The violence including murders happening in the City of St. Louis is a symptom of decades of intentional oppression, poverty, and exclusion. The violence in St. Louis is concentrated mostly in low income, black neighborhoods, 40% of black households in St. Louis are living in poverty. Those neighborhoods became low income because resources and opportunities were removed.
We need to stop trying to treat the symptom (violence) rather than finding a cure to the causes of the disease. As long as the disease festers in our community, the symptoms will keep multiplying and infecting other communities. Victims of poverty, children who are missing basic necessities and who struggle with poor healthcare or nutrition are more likely to encounter or engage in violence.
When you're black and poor in St. Louis, your opportunities to escape poverty are sabotaged. Schools in black neighborhoods are designed to make kids fail by providing substandard education, eliminating trade programs such as carpentry, defunding enrichment programs like art and music, non-existent honors program and criminalizing normal childhood behavior. Just last month, a court ruled that it was reasonable to handcuff a black 7-year-old hearing-impaired child for crying because he was being taunted by a group of boys.
Young black men are profiled and targeted as gun-toting drug dealers, although white people are more likely to deal drugs. Black people who do end up selling drugs, often do so because they become desperate and don't see any other option. Most people would never choose behaviors resulting in prison or death if they had other options. Harsh punishment breeds resentment which can lead to violence, we need to focus more on treatment and education.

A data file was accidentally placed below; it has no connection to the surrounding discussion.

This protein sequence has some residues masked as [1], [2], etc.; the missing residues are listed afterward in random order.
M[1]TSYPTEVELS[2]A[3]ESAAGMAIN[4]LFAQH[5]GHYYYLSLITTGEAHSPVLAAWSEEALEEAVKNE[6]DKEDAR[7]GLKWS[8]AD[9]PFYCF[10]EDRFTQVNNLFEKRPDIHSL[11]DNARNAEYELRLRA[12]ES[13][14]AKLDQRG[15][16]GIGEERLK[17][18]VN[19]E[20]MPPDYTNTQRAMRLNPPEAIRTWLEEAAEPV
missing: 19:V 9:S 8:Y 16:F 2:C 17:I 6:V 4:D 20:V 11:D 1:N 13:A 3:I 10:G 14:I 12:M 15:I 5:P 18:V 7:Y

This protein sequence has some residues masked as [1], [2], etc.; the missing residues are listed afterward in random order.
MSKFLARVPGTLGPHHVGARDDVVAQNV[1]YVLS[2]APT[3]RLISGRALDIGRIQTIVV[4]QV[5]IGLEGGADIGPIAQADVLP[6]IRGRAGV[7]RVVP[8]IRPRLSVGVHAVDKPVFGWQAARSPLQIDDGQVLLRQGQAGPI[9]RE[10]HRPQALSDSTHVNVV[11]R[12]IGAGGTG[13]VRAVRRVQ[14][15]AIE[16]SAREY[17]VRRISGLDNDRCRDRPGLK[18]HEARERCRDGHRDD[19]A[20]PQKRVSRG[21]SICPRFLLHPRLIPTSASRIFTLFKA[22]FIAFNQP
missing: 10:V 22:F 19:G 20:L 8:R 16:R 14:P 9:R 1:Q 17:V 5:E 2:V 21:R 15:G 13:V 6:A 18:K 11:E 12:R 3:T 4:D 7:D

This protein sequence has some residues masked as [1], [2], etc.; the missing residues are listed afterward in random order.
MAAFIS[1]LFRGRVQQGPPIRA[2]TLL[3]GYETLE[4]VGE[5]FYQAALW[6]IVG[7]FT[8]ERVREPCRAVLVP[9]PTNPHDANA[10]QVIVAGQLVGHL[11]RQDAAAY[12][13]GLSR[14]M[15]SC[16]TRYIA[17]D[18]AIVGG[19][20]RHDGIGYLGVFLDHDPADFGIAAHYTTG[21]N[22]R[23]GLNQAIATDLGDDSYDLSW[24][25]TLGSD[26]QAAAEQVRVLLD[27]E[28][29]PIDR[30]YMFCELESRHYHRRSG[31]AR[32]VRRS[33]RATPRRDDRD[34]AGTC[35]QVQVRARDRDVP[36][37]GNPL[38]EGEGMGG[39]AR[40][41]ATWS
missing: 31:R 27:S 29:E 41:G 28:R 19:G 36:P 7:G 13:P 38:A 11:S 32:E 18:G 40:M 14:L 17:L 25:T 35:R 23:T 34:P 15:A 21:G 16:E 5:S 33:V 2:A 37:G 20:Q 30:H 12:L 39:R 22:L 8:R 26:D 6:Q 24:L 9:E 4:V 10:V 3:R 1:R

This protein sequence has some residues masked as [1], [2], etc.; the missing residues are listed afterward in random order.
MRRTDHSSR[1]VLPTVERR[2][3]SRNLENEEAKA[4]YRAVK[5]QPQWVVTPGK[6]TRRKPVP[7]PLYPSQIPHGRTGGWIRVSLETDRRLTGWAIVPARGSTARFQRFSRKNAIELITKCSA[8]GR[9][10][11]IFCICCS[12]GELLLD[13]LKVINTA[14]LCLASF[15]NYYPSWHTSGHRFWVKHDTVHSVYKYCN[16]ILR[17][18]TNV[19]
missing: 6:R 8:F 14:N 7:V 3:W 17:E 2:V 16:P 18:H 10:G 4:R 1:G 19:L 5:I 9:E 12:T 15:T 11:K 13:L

Nearly four years ago, we published an article titled, "Crime Won't Decrease Until Oppression Decreases". That year, St. Louis had the highest murder rate in the country and not much has changed, except the increasing number of young children dying. Our communities are under attack and our primary response is to hold vigils and rallies. It's time to stop begging for change and start demanding change with direct action!
"Protest minus disruption or violence equal failure". We need to disrupt the systems that benefit from our oppression and destruction. The law is the primary means by which our community is oppressed but very few black people understand how to perform legal research and use that research to benefit them. Unscrupulous businesses, slum landlords, shady creditors, and even corrupt municipalities weaponize ignorance to enrich themselves.
Question everything, especially mass media and even things you've believed to be true your entire life. We've been fed a diet of half-truths and lies all our lives. During the 1980s and 1990s, people bought into the lies about crack and addicts were criminals that should be locked up. Now that white people are increasingly becoming addicted to drugs, its a national health crisis and suddenly the error of criminalizing addicts became clear.